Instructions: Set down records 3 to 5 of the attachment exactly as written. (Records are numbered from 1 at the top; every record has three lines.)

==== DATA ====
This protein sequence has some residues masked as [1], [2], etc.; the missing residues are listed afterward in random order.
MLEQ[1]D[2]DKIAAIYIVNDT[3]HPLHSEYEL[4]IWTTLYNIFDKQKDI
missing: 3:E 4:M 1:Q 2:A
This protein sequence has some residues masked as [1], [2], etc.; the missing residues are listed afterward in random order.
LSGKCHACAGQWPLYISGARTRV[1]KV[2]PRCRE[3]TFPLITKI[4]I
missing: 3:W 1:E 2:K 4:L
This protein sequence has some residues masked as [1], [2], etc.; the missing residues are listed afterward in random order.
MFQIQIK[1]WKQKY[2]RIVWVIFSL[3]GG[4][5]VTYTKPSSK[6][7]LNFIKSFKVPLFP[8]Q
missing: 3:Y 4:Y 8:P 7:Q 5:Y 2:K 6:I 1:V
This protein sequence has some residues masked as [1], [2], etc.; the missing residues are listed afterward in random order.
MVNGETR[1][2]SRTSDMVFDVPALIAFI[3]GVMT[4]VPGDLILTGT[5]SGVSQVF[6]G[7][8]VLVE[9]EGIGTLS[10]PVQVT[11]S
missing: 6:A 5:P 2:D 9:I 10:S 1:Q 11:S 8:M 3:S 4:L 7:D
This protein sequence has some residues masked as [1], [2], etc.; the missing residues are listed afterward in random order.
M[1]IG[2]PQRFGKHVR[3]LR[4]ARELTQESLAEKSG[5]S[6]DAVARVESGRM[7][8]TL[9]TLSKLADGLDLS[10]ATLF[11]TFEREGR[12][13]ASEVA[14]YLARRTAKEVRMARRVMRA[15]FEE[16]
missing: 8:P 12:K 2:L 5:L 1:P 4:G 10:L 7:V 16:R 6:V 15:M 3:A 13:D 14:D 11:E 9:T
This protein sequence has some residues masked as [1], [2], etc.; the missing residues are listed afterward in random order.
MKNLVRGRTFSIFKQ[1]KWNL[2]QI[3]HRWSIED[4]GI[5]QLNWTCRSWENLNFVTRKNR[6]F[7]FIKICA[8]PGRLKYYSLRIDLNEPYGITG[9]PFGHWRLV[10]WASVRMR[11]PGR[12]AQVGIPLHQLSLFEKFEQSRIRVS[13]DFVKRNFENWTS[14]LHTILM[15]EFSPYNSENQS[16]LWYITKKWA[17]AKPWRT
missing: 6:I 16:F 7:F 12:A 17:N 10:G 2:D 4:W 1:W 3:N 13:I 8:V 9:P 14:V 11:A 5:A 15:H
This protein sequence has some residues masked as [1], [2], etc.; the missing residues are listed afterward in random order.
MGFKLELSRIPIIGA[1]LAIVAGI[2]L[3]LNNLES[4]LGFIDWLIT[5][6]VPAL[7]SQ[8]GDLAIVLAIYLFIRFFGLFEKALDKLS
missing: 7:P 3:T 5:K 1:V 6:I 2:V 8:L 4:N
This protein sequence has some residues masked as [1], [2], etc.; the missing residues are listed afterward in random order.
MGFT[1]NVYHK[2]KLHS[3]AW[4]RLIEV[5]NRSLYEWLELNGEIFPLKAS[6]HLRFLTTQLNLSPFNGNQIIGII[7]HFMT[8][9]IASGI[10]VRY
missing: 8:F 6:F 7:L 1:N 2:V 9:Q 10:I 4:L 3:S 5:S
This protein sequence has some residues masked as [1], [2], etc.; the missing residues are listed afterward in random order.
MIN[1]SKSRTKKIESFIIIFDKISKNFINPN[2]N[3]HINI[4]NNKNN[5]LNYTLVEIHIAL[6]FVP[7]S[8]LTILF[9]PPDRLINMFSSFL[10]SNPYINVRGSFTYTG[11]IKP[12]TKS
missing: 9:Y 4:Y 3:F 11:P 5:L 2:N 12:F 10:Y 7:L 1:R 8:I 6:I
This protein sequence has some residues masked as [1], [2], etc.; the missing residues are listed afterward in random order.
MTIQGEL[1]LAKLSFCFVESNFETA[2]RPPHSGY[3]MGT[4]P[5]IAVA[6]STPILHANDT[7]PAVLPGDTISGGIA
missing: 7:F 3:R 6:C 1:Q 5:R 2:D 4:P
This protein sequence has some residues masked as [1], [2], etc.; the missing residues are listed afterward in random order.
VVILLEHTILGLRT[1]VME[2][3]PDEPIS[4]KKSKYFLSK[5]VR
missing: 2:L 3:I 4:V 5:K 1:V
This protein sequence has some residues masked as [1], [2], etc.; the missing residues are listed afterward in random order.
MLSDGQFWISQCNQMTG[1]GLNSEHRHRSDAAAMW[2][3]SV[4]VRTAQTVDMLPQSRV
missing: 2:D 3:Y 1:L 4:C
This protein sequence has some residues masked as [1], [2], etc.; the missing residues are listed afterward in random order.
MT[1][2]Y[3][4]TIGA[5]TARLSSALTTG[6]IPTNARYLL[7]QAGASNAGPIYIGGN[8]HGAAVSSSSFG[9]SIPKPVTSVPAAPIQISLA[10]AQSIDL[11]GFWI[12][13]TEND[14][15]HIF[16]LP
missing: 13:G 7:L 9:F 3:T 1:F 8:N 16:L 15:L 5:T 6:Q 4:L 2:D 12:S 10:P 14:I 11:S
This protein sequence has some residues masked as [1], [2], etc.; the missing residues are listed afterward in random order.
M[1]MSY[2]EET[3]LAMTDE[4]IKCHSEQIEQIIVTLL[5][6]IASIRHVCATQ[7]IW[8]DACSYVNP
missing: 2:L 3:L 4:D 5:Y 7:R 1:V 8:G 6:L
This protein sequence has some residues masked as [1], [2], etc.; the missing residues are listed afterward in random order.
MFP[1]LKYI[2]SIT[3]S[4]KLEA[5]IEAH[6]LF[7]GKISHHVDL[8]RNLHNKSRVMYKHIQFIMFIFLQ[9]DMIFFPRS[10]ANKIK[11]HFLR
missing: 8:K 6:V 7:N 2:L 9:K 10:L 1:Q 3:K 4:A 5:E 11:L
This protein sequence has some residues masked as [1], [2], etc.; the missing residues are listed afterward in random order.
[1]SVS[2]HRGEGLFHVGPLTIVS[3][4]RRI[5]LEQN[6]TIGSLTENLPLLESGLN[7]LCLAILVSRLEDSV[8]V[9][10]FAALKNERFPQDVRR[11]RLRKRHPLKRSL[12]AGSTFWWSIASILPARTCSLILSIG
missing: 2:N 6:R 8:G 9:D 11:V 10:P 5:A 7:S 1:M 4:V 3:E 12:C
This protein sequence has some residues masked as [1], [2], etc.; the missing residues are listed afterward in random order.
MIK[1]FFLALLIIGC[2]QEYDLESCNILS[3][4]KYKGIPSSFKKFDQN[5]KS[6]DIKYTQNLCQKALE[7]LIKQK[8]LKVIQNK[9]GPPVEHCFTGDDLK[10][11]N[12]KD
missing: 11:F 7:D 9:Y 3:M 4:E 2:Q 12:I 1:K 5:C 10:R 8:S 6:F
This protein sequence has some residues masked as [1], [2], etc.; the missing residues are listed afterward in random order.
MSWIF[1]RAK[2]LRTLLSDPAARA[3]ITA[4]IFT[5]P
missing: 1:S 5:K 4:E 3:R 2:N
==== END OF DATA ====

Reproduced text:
This protein sequence has some residues masked as [1], [2], etc.; the missing residues are listed afterward in random order.
MFQIQIK[1]WKQKY[2]RIVWVIFSL[3]GG[4][5]VTYTKPSSK[6][7]LNFIKSFKVPLFP[8]Q
missing: 3:Y 4:Y 8:P 7:Q 5:Y 2:K 6:I 1:V
This protein sequence has some residues masked as [1], [2], etc.; the missing residues are listed afterward in random order.
MVNGETR[1][2]SRTSDMVFDVPALIAFI[3]GVMT[4]VPGDLILTGT[5]SGVSQVF[6]G[7][8]VLVE[9]EGIGTLS[10]PVQVT[11]S
missing: 6:A 5:P 2:D 9:I 10:S 1:Q 11:S 8:M 3:S 4:L 7:D
This protein sequence has some residues masked as [1], [2], etc.; the missing residues are listed afterward in random order.
M[1]IG[2]PQRFGKHVR[3]LR[4]ARELTQESLAEKSG[5]S[6]DAVARVESGRM[7][8]TL[9]TLSKLADGLDLS[10]ATLF[11]TFEREGR[12][13]ASEVA[14]YLARRTAKEVRMARRVMRA[15]FEE[16]
missing: 8:P 12:K 2:L 5:L 1:P 4:G 10:L 7:V 16:R 6:V 15:M 3:A 13:D 14:D 11:E 9:T